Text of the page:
Equifax breach: freeze your credit!

Equifax Breach: Protect your identity through a credit freeze

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As we have discussed in a recent article, identity theft can cause you to lose thousands of dollars, ruin your credit, and permanently affect your privacy. It is therefore critical to take the necessary steps to protect yourself against this growing threat. Last week’s Equifax breach is the most recent example of how unsafe our personal information has become. Based on our research, a credit freeze, also known as a security freeze, is the most powerful tool currently available to consumers. Although it is important to remember that no method is 100% effective at protecting ourselves from identity theft, freezing your credit should prevent others from being able to open a line of credit in your name. Let’s look at the advantages and disadvantages of freezing your credit.

Inveduco LLC strives to provide accurate and unbiased information. We will never write articles paid for by advertisers. To support our research, some of the links on this page may pay us a commission at no extra cost to you.

Pros

-This method prevents anyone from opening a new line of credit in your name without a secret PIN (which is provided to you by the credit reporting agencies when you freeze your credit). If you need to apply for a new credit card, you will need to temporarily lift your security freeze. If you lose your security PIN, you will need to request a new PIN from each credit reporting agency.

-If you are currently paying for identity-monitoring services freezing your credit will save you money as you will no longer need those services. Although they help you identify suspicious activity on your accounts, identity-monitoring services are mostly reactive in nature, alerting you once the damage has already been done. In addition, most, if not all, of the steps they take to protect your identity can be done by anyone for free.

-A credit freeze is more effective at protecting your identity than a fraud alert (see below for more information).

Cons

-Placing a freeze on your credit will require you to jump through extra hoops in order to open a new bank account, sign up for a new phone plan, or complete any other transaction that requires a credit check. You will need to temporarily “thaw” your credit before you can open a new account. This can either be done online or by calling Equifax, Experian, and Transunion. If you are not planning on applying for credit anytime soon, this will not affect you.

-A credit freeze will not protect your existing accounts so you will still need to remain vigilant by checking your transactions on a regular basis as well as using unique, hard-to-guess passwords.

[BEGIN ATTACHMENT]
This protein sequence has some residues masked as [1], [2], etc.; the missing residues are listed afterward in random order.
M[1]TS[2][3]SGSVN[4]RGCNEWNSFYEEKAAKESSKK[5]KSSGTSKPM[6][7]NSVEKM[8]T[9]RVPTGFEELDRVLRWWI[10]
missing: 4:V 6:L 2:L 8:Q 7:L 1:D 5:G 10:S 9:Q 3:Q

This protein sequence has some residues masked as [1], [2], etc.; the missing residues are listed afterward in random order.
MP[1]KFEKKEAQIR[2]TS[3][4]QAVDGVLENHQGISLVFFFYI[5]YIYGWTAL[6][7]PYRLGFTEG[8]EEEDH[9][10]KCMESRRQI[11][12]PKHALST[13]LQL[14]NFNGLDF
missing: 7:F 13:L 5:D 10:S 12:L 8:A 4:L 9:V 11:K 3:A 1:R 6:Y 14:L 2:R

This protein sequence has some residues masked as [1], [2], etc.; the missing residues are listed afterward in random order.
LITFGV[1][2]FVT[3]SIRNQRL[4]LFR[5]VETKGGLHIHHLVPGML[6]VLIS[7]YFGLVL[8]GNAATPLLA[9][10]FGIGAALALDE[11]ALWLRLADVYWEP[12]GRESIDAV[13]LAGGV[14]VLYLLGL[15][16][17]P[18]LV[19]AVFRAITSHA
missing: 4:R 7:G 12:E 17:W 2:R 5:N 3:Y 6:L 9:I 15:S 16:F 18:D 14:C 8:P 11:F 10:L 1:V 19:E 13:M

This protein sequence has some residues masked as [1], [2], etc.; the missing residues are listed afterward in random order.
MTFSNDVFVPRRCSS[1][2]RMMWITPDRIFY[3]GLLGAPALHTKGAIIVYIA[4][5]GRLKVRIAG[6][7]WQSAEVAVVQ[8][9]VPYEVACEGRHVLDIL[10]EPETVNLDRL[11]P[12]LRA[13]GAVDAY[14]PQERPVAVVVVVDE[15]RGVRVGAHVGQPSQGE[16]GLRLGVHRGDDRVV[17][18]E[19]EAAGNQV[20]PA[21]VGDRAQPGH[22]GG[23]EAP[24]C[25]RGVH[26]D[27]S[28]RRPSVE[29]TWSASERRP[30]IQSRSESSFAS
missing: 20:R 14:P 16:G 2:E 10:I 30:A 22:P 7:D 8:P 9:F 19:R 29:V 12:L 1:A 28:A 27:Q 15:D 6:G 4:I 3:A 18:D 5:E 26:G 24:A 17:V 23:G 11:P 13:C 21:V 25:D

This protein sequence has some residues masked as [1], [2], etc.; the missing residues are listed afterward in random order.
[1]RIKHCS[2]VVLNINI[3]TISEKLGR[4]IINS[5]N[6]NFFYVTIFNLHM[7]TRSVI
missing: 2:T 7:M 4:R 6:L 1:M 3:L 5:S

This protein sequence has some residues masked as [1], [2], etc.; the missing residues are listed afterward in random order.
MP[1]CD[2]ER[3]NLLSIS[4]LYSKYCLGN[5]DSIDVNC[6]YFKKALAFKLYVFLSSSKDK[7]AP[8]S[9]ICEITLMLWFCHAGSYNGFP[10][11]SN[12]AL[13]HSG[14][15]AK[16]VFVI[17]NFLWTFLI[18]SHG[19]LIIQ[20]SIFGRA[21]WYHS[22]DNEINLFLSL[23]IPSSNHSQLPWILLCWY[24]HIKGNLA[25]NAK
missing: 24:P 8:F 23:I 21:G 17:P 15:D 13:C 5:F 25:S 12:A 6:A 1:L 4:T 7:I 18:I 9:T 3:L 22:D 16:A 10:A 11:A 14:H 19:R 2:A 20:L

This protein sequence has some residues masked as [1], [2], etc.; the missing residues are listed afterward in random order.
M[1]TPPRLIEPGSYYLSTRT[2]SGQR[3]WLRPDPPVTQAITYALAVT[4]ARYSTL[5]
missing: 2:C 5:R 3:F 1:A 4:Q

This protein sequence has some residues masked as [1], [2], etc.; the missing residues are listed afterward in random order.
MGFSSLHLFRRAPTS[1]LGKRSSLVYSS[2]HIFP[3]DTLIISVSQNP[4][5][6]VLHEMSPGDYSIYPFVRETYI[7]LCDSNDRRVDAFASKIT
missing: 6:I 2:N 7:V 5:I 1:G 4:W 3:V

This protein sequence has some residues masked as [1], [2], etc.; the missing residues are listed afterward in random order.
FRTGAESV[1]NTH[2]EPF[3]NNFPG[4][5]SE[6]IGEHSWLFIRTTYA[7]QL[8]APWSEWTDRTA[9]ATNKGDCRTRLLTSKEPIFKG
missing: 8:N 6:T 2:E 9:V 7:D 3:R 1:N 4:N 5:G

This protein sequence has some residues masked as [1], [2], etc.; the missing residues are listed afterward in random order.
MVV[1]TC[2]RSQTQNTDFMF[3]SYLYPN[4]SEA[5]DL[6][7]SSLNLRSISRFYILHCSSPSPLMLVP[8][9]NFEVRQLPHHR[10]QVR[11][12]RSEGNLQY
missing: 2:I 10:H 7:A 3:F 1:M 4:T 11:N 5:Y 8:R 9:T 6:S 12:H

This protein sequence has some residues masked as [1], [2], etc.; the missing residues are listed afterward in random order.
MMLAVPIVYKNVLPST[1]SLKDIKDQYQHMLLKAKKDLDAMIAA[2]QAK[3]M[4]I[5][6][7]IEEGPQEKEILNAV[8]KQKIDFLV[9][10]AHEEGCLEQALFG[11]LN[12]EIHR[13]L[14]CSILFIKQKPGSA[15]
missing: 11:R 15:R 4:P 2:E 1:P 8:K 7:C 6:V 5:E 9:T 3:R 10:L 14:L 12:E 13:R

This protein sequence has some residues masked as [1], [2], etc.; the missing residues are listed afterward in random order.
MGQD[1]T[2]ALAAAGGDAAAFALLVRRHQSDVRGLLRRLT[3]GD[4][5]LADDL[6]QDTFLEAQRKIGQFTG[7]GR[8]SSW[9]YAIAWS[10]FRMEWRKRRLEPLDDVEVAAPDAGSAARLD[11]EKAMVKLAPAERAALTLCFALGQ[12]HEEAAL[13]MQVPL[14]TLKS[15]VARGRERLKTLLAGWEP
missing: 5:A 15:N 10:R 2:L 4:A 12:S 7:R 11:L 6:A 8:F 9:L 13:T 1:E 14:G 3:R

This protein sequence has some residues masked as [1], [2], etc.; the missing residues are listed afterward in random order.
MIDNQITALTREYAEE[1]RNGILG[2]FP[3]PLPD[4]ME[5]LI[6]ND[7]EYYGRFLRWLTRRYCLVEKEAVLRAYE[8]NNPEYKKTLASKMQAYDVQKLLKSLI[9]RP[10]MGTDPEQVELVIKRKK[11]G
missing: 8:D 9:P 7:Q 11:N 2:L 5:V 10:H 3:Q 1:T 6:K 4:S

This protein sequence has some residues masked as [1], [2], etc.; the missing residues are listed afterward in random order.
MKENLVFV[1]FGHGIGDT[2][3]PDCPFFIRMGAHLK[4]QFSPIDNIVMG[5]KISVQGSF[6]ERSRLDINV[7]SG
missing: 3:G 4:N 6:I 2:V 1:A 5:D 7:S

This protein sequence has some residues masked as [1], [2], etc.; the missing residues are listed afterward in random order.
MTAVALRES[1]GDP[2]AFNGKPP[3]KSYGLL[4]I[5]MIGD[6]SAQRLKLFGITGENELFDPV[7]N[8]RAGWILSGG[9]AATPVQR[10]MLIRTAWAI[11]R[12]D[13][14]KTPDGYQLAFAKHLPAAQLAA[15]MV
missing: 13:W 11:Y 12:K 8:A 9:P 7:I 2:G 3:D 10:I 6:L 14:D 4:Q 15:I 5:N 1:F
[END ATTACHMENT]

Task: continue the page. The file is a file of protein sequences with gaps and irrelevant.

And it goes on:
This page tells you how much it costs to place a credit freeze in your state. The price to place, lift, and remove a credit freeze ranges from free to $12 per credit reporting agency.

Alternatives

Some people need to access their credit reports on a regular basis for various reasons. Credit freezes might not be an ideal solution for people in this situation. An alternative would be to place a fraud alert on their credit file. This method alerts businesses that your identity or credit was potentially tampered with and they are supposed to take extra steps to verify your identity. In addition, this has the advantage of being free and you only need to contact a single credit reporting agency to place a fraud alert. The problem with this method is that fraud alerts are sometimes ignored by creditors so this method offers less protection than a credit freeze. The other disadvantage of fraud alerts is that they have to be renewed every 90 days. You can obtain an extended fraud alert, which is good for 7 years, but only if you can provide police records proving that you have been a victim of identity theft.

The bottom line? If you want the best protection for your identity (and especially if you are concerned that your information might have been compromised in the recent Equifax breach) request a credit freeze. If, on the other hand, you need to access your credit on a regular basis (or you simply don’t want the hassle of thawing your credit anytime you want to open a new line of credit), request a fraud alert every 90 days. Be aware that each method has its advantages and drawbacks.

How to place a credit freeze online

You will need to access each of the following sites to place a credit freeze:

-Equifax: https://help.equifax.com/app/answers/detail/a_id/159/noIntercept/1

-Experian: https://www.experian.com/freeze/center.html

-Transunion: https://freeze.transunion.com/sf/securityFreeze/landingPage.jsp

Some final thoughts on protecting your identity and your credit

-Shred all documents that contain your personal information before throwing them away.

-Make sure to use different passwords for all of your accounts.

-Safeguard your personal information as much as possible.

-Never provide your personal data on a website that you do not know.

-Don’t give out your email address, phone number or zip code in stores unless you are required to do so.

-Make copies of all of your IDs, driver’s license, credit cards (this only takes a few minutes and can massively simplify your life if you were to lose your wallet) and limit the number of cards you carry on your person.

-If you are interested in opening a secured credit card to rebuild your credit, here is a list of recommended options by US News and World Report: https://creditcards.usnews.com/secured#best-secured-credit-cards-2017

2 comments

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